At the Arrabawn Co-op AGM in Nenagh, John Moylan, Michael Kennedy, Tom Hogan and Liam Walsh Picture: Odhran Ducie
Arrabawn chairman Edward Carr has paid tribute to all, from suppliers to employees, who helped the co-op through an extremely challenging year.
Speaking at his first annual general meeting as chairman of the co-op, the Milestone, Thurles, dairy farmer said that every shoulder was to the wheel in what was a year with no shortage of extremes.
Mr Carr described 2018 as a “difficult year”.
“It was a year of extremes, particularly in a weather context. Yet there wasn’t a single milk collection missed,” he said.
Everyone dug deep. The co-op functioned as a co-op should across both the agri and processing divisions, ensuring farmers got maximum supports on the feed side and also price support for the last five months of the year, he said.
“This was particularly important as butter prices dropped significantly and there was a strong back end in the supply of milk. It was a strong test of the co-op but one passed with flying colours,” said Mr Carr.
CEO Conor Ryan told the AGM that milk supply continued to increase, with the co-op last year processing record volumes at 326 million litres - 38% more than it had in 2015.
It expected, he said, to be up a further 10% this year.
“The increase in volume has been dramatic over recent years but we’ve invested and that is now paying dividend as we are able to cater for the addition supply coming in. Last year was a challenge, and this year is a stretch again, but our investment in processing capacity through a second casein powder facility at our Nenagh plant will make all the difference,” said Mr Ryan.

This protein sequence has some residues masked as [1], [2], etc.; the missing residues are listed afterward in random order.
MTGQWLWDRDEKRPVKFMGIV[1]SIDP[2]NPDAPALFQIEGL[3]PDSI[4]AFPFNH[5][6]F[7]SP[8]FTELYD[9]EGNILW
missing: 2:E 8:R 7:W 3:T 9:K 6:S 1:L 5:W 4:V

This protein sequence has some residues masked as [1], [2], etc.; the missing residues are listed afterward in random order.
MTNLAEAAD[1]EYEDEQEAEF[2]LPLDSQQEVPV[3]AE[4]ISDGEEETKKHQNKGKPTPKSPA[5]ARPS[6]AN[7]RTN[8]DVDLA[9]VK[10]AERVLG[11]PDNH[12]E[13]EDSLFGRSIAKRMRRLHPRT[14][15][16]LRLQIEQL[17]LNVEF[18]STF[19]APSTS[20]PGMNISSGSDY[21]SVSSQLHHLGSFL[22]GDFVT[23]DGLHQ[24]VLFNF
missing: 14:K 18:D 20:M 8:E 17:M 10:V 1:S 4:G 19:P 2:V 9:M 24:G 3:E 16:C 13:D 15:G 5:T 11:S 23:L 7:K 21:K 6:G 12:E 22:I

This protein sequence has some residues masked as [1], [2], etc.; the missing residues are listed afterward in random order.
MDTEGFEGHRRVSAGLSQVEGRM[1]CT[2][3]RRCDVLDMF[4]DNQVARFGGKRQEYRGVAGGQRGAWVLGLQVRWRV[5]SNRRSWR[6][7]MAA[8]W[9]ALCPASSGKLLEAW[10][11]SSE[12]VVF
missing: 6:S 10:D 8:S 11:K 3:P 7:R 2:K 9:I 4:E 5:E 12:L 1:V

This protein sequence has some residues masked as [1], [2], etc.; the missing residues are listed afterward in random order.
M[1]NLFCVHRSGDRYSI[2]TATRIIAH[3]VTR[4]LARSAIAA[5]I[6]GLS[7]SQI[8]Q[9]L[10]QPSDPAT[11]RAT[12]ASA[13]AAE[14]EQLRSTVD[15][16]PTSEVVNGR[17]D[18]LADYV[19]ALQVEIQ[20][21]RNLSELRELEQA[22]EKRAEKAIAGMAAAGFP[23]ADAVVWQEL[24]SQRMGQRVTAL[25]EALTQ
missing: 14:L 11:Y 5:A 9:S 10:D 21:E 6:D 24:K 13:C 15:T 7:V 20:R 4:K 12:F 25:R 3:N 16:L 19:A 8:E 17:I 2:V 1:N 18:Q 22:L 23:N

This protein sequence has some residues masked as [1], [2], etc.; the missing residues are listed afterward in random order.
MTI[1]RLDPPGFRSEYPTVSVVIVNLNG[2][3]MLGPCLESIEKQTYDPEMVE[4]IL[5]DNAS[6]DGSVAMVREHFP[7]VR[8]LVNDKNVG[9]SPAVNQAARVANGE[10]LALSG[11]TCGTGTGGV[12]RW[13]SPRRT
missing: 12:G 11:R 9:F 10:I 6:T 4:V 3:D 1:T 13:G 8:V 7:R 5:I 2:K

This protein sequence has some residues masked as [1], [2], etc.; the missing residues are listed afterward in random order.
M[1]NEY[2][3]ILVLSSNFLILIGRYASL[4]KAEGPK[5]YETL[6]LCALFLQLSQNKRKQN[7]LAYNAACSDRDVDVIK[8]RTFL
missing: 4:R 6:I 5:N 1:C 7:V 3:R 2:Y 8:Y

This will be installed by October and will not alone allow Arrabawn to deal with extra milk supply but will put more milk into the higher value-added dairy ingredients market, he said.
“Overall, we are in a strong place,” he said. “Volumes are up and capacity is up but from a supplier perspective, a real positive is the growth in milk solids. Over the last three years, milk solids are up 41% but volume is up 38%. It reflects very well on our suppliers that they are increasing solids more than volume.
“Dairying is not without its challenges and I am on record in relation to the environmental challenges, in particular, already. I am encouraged by the willingness of farmers to focus on sustainability more and more. From a co-op perspective, we are continuing to introduce new technologies to enhance sustainability. This includes our new casein plant, with environmental initiatives there set to reduce emissions by up to 40%.”